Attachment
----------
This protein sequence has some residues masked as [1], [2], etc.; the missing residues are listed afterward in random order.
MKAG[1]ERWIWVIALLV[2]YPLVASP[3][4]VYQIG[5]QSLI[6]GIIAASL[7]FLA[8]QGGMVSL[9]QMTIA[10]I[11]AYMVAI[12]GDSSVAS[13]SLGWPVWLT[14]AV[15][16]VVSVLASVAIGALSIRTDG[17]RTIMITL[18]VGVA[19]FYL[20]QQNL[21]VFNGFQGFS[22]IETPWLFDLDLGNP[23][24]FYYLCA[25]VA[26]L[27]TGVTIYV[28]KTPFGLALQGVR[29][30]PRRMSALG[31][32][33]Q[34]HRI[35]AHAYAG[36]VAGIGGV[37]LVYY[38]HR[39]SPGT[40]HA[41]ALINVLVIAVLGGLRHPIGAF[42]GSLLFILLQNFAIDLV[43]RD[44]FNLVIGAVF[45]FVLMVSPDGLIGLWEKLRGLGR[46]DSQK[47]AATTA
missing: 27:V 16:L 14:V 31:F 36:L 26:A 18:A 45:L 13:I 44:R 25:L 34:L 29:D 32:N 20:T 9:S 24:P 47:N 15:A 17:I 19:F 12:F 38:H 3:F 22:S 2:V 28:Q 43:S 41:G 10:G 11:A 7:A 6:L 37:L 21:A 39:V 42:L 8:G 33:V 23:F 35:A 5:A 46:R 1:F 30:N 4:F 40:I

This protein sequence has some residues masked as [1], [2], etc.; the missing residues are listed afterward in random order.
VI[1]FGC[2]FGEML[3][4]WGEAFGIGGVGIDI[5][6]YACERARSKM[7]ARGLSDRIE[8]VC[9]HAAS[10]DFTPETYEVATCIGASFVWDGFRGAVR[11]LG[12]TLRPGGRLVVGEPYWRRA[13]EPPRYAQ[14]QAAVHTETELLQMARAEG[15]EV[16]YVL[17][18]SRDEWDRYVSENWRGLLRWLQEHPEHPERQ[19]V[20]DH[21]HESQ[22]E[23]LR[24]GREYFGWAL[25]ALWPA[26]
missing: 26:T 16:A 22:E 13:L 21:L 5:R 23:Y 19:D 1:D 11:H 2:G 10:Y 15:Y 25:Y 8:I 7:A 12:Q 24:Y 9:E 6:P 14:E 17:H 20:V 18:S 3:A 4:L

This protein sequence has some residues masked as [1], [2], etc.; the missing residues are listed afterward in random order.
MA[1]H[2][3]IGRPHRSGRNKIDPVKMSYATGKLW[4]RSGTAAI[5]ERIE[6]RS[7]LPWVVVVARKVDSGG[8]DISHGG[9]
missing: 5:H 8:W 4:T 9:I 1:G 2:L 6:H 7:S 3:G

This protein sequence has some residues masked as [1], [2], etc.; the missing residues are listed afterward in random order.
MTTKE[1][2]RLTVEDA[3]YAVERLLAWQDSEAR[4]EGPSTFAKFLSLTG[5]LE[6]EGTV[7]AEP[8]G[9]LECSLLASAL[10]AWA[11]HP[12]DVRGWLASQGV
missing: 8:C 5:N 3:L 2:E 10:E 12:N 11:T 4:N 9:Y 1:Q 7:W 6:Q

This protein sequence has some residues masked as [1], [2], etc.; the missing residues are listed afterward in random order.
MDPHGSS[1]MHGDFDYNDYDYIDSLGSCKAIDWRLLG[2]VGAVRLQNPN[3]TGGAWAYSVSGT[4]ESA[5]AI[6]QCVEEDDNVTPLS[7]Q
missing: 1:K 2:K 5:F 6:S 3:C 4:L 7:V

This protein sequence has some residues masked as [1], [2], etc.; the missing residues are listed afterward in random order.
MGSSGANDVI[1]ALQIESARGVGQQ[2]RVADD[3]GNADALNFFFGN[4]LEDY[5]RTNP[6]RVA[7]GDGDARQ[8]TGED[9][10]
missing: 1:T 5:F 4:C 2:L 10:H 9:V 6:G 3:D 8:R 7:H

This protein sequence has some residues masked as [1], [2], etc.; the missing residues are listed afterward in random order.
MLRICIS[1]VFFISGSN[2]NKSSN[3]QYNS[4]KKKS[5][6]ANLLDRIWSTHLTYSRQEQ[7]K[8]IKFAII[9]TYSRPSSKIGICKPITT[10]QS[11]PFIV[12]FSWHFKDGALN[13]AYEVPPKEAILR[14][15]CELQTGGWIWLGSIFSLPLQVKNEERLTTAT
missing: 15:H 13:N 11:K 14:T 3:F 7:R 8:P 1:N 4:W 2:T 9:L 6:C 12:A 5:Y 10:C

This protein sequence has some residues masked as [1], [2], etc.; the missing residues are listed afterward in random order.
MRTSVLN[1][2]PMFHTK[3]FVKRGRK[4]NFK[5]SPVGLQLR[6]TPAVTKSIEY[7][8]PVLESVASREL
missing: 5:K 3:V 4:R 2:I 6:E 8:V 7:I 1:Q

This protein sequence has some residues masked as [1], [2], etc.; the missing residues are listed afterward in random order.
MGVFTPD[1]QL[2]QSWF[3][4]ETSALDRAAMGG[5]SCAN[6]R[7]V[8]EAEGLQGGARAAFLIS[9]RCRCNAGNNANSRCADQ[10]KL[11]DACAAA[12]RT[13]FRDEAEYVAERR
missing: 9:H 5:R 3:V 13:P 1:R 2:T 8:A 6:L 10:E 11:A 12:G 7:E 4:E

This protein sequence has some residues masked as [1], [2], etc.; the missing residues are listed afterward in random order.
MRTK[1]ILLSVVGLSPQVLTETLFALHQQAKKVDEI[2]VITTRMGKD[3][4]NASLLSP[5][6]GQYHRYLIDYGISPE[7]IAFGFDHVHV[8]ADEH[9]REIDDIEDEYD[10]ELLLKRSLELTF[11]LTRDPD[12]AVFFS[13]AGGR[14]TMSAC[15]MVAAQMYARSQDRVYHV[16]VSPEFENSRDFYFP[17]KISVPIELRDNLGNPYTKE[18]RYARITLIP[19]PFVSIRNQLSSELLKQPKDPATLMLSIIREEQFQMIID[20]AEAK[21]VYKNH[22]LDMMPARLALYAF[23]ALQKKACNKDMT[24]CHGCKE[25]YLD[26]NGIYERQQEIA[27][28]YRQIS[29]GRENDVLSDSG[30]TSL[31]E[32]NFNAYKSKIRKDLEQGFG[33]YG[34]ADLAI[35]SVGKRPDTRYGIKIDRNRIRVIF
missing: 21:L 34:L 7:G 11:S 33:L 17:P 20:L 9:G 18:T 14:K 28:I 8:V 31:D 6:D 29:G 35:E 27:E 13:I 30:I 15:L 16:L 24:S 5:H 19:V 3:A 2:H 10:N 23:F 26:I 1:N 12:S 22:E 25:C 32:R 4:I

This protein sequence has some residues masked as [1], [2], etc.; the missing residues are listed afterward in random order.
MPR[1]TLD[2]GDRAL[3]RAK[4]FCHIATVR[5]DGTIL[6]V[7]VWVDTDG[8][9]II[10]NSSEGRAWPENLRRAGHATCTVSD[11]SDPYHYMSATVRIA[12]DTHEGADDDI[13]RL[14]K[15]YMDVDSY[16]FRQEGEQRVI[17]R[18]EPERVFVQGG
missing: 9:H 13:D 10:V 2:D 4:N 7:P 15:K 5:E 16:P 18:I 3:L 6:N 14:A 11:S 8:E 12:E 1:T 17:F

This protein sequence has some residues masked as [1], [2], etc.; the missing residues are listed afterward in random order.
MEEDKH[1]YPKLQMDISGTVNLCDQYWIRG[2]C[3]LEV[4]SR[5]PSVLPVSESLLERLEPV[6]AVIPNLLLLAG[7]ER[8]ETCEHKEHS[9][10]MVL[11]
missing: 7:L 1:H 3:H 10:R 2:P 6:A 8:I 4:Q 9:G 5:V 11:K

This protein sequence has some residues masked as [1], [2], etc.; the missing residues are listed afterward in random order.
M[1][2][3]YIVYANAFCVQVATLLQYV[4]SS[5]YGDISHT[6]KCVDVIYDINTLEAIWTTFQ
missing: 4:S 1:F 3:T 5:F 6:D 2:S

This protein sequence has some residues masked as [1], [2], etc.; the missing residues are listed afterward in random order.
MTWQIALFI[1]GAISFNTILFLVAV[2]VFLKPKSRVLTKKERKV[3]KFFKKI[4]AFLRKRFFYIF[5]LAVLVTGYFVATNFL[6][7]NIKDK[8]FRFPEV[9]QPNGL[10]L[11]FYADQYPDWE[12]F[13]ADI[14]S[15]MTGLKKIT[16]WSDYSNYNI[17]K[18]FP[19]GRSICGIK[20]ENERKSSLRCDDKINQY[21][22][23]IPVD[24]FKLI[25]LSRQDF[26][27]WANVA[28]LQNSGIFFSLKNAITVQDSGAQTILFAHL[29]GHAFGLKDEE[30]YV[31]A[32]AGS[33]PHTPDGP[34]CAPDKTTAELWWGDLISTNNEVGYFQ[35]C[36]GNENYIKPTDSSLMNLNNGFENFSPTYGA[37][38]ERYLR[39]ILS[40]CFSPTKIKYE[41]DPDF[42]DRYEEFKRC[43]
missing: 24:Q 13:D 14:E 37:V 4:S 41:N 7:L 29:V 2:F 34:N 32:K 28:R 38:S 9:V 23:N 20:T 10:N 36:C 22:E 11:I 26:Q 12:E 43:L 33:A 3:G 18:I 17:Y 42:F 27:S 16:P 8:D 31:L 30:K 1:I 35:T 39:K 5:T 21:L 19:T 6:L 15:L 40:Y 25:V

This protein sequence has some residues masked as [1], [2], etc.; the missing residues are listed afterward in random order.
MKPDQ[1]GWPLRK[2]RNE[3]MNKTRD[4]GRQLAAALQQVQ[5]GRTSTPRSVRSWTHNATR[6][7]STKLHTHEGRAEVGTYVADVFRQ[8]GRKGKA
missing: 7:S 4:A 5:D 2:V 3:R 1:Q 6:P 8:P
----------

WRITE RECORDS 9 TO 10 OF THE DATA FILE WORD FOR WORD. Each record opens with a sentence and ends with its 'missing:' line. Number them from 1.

This protein sequence has some residues masked as [1], [2], etc.; the missing residues are listed afterward in random order.
MGVFTPD[1]QL[2]QSWF[3][4]ETSALDRAAMGG[5]SCAN[6]R[7]V[8]EAEGLQGGARAAFLIS[9]RCRCNAGNNANSRCADQ[10]KL[11]DACAAA[12]RT[13]FRDEAEYVAERR
missing: 9:H 5:R 3:V 13:P 1:R 2:T 8:A 6:L 10:E 11:A 12:G 7:E 4:E

This protein sequence has some residues masked as [1], [2], etc.; the missing residues are listed afterward in random order.
MRTK[1]ILLSVVGLSPQVLTETLFALHQQAKKVDEI[2]VITTRMGKD[3][4]NASLLSP[5][6]GQYHRYLIDYGISPE[7]IAFGFDHVHV[8]ADEH[9]REIDDIEDEYD[10]ELLLKRSLELTF[11]LTRDPD[12]AVFFS[13]AGGR[14]TMSAC[15]MVAAQMYARSQDRVYHV[16]VSPEFENSRDFYFP[17]KISVPIELRDNLGNPYTKE[18]RYARITLIP[19]PFVSIRNQLSSELLKQPKDPATLMLSIIREEQFQMIID[20]AEAK[21]VYKNH[22]LDMMPARLALYAF[23]ALQKKACNKDMT[24]CHGCKE[25]YLD[26]NGIYERQQEIA[27][28]YRQIS[29]GRENDVLSDSG[30]TSL[31]E[32]NFNAYKSKIRKDLEQGFG[33]YG[34]ADLAI[35]SVGKRPDTRYGIKIDRNRIRVIF
missing: 21:L 34:L 7:G 11:S 33:L 17:P 20:L 9:G 18:T 14:K 28:I 8:V 31:D 6:D 29:G 35:E 27:E 13:I 30:I 15:L 16:L 24:S 5:H 19:V 3:A 2:H 10:N 23:F 26:I 1:N 12:S 22:E 25:C 32:R 4:I